Jeff Cullen is Director of Student Judicial Programs at UMBC.
When I was earning my Masters degree umpthnrumpthteen years ago, I received tuition remission in exchange for working as a graduate hall director in a building of 210 first-year men. In October of that year, the police came and led away one of my residents in handcuffs. It was alleged that after he and his girlfriend had broken off their relationship, he felt entitled to have sexual intercourse with her one last time, against her will and without her consent. She agreed not to press charges, but he quickly left campus under threat of disciplinary expulsion. After I got past the shock and outrage, I felt guilty, as in maybe we should have done more as a residence hall staff to offer programs and engage men in discussion about “how not to rape.” Guilt is one of those feelings that can lead to “stuckness,” or feeling immobilized and doing nothing. But doing nothing wasn’t an option, because I was concerned about the health and welfare of the men in the building who were my responsibility, to say nothing of their female and male partners.
I got some training from the local Rape Crisis Center, did hotline work for victims of sexual assault and child sexual abuse, and did some research about rape prevention, trying to discern what methods “worked the best” to raise awareness among male audiences. Now keep in mind that this was umpthnrumpthteen years ago, and sexual assault was very much considered a “women’s issue.” It still is, which is pretty outrageous when you consider that 99% of the arrests for forcible rape and 75% of the arrests for aggravated assault are male. Not all men rape or assault, and it’s neither accurate nor responsible to approach rape prevention and awareness efforts with that lens. Those that do rape and assault are not the folks who tend to show up at “programs” or “workshops” offered on college campuses. But that doesn’t mean we shouldn’t be trying to “break new ground” and spread the word.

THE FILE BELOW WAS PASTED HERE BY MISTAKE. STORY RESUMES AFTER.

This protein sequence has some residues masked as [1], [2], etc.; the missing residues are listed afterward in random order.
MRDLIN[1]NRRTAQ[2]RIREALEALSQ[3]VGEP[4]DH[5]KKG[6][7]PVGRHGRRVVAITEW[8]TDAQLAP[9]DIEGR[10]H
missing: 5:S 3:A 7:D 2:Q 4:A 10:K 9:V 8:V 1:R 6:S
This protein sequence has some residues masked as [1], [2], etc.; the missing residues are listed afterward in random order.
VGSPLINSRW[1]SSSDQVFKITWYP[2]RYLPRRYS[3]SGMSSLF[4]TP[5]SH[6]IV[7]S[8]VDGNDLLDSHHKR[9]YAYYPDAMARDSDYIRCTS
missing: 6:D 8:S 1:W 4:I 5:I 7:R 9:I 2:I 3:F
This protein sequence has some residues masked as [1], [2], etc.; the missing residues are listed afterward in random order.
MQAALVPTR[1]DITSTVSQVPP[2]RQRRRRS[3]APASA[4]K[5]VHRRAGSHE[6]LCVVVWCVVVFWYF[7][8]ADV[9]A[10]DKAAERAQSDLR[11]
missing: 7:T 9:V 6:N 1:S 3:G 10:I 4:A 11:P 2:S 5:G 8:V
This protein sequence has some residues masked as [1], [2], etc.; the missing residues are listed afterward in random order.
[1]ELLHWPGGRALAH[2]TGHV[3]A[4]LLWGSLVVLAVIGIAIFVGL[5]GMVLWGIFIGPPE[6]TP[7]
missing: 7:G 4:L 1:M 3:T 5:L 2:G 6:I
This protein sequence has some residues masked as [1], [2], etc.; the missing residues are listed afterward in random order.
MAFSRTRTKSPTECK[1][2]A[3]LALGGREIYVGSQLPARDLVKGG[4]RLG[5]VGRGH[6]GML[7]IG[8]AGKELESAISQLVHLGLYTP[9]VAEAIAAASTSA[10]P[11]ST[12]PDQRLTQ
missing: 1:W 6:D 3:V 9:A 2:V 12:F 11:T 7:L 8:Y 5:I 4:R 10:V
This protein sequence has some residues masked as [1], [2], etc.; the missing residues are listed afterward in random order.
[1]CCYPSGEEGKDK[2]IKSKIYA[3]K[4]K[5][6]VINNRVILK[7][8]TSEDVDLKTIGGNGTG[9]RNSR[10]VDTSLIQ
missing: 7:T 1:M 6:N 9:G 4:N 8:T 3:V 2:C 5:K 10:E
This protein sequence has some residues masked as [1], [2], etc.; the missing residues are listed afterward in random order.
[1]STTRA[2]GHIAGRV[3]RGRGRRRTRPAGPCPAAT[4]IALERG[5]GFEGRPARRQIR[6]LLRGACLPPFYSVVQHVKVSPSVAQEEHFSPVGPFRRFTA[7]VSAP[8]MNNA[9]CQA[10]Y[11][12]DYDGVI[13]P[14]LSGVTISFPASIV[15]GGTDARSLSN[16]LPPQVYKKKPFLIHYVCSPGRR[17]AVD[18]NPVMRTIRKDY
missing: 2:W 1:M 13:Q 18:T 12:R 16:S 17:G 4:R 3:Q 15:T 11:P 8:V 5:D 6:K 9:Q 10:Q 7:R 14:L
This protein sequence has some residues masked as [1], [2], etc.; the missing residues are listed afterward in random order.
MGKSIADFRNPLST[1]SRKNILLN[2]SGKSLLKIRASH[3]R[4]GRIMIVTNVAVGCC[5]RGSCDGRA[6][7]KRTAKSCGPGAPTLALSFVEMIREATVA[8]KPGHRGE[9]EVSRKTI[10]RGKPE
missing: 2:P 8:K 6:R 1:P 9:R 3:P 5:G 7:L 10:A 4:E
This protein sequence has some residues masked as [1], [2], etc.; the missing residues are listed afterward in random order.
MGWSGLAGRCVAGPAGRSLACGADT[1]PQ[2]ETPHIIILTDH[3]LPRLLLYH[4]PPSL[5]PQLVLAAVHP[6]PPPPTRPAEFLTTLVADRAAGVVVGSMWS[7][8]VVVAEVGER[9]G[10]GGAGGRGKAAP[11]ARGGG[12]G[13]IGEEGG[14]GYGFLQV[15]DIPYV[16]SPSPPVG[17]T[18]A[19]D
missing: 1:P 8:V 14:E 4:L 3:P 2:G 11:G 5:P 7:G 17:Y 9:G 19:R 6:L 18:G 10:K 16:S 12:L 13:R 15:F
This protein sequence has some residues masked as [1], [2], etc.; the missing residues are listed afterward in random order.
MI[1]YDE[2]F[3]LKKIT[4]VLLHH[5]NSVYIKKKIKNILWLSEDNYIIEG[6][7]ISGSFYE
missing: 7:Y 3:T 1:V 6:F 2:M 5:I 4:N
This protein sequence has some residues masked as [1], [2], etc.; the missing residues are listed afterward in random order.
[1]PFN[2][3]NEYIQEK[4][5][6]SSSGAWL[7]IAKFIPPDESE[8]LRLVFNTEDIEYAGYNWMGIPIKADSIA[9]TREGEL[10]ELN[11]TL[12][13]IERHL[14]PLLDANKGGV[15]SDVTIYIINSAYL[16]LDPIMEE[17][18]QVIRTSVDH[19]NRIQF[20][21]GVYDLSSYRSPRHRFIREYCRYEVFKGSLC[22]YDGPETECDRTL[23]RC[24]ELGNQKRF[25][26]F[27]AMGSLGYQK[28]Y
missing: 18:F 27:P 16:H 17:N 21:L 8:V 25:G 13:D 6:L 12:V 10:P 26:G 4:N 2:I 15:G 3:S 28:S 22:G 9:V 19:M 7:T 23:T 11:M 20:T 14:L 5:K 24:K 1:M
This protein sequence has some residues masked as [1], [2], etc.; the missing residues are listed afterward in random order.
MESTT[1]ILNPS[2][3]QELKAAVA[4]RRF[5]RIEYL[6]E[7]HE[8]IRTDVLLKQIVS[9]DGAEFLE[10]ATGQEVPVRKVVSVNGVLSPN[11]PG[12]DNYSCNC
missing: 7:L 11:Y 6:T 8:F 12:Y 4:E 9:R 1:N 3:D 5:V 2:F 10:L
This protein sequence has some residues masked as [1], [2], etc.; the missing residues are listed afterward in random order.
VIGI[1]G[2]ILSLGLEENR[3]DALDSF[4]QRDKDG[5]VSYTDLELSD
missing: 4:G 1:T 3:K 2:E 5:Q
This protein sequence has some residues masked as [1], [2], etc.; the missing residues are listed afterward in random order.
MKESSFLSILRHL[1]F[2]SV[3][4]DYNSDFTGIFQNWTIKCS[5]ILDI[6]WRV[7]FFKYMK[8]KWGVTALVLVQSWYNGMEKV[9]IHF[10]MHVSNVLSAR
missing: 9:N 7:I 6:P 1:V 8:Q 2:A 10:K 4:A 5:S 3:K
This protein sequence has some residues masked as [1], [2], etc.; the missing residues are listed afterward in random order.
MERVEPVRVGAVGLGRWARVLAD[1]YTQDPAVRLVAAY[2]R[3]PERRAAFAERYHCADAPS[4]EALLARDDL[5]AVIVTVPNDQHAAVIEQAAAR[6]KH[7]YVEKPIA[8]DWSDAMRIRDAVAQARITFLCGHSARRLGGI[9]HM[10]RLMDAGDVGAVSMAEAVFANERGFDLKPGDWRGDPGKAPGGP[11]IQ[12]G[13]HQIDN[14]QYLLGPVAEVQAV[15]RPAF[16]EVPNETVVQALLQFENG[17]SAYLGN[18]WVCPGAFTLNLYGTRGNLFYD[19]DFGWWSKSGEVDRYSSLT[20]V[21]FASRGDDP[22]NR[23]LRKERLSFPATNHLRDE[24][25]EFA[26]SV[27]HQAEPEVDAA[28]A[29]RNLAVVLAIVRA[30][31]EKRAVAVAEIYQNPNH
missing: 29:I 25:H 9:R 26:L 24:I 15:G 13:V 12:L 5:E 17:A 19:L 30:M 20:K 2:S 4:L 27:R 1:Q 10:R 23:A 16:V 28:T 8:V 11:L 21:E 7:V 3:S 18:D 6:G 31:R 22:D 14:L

Through the work I was doing, I definitely came to believe that men can and should be talking to other men about this issue. While it may be a few years before I fully deconstruct the topic with my own 12-year old daughter and 8-year old son, I can in the interim endeavor to have meaningful conversations with other people’s sons and daughters. I enjoy privilege in the world as a male, but with that privilege comes responsibility to exert it wisely and in the service of justice.
About 10 years ago, I became aware of the efforts of the Washington, DC-based non-profit Men Can Stop Rape. They really are doing superlative work, mainly in the DC-area high schools, but with other populations and at a regional and national level, as well. Within the past year, they have extended the reach of their after-school mentoring program for high school youth to three sites in East Baltimore. The Shriver Center at UMBC is in the process of trying to form a partnership with Men Can Stop Rape (MCSR) to train up men who can be role models and mentors. MCSR will provide the training and UMBC can provide other supports that would enable the right person to break new ground. You will make a difference to others, and in doing so, see remarkable changes in yourself. If you identify as male and sense that sexual assault and relationship violence is an issue where you would like to make a difference, please be in touch with me and I’ll keep you posted on how you can become more involved.
Contact the author, Jeff Cullen, at email@example.com.